The briefs were exchanged Sunday morning, which means time is running short.
Then again, the space between Nashville Predators officials and captain Shea Weber also will be significantly reduced, which just might be the key to the sides making a deal and avoiding arbitration.
“Any arbitration I’ve ever been to, the player’s always been there to participate,” general manager David Poile said. “So I think it will be the same thing here.”
In the past, the Poile and his staff have taken advantage of such situations and avoided the arbitration process with some of their more notable players.
In 2002, they sat opposite goalie Mike Dunham and his representatives in a Toronto hotel room and worked out a three-year deal. A year later, the same thing happened with defenseman Kimmo Timomen despite a blackout that affected several major North American cities, which forced the sides to negotiate by candlelight.
The contract with Timonen (four years, $10.5 million) was the largest ever given by Nashville at that time.
One way or another, Weber’s likely will set a standard as well. The Predators would like it to be the way things have gone previously.
In addition to its own history, the franchise can find optimism in the fact that each of this year’s first 24 arbitration hearings, scheduled between July 20 and Friday, were settled by the parties without any input from an independent third party.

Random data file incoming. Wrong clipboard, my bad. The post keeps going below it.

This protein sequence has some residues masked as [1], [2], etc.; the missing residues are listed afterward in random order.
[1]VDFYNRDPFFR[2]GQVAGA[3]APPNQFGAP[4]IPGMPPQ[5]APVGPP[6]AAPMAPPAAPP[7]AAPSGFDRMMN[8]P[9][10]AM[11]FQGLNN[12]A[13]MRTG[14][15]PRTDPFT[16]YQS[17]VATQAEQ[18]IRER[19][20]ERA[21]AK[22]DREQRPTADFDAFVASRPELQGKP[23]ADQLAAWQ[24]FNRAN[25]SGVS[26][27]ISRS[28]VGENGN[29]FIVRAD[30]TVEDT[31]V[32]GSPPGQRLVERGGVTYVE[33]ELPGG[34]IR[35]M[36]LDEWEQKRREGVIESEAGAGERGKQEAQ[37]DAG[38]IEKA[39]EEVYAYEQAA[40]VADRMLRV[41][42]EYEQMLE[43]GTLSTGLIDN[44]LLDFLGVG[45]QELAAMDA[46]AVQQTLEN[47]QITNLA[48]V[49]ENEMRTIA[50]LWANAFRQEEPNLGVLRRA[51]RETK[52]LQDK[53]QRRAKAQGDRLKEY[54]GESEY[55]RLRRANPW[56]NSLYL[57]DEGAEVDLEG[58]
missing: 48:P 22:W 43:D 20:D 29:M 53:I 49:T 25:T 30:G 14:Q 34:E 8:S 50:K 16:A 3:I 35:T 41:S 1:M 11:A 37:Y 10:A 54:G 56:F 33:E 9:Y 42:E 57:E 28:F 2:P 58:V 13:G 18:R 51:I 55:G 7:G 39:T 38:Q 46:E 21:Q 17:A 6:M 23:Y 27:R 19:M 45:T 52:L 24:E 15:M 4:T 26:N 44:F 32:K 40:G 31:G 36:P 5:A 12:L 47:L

“We haven’t talked much lately,” Poile said of the Weber negtiations. “The last couple weeks there’s a been a couple phone calls but there hasn’t been any movement. We’re certainly hoping that getting there in person might help that. We have to just see what gets said and whether there will be some movement.”
Weber’s hearing, which was requested by the team in order to guarantee that the restricted free agent could not field offers from other clubs, is scheduled for 9 a.m. Tuesday.
Predators personnel traveled to Toronto on Sunday.
“There’s no question it’s not a perfect situation,” Poile said. “Things get said in there that are supposed to represent the player or the team. In my mind, some of it gets stretched either to your advantage or to your disadvantage. Having said that, it’s not the most comfortable atmosphere to be in, and if you can avoid it you want to avoid it.
“We’ve been fortunate not to have any for quite a while. … We’ve prepared a lot of briefs and we’ve showed up in Toronto a lot of times.”
Rules that govern NHL arbitration hearings mandate that the sides exchange their briefs 48 hours prior to the hearing.
That means both sides now know the approach of the other. Either that will serve as the basis for meaningful dialogue or it will prompt them to dig in their heels even deeper.
“If you don’t have some kind of a system to bring parties together you might have — at times — difficulty completing contracts,” Poile said. “ … Deadlines help to get things done. It’s still our hope that we can sign Shea for more than a one-year contract.
“Hopefully we’ll see them sometime before the hearing.”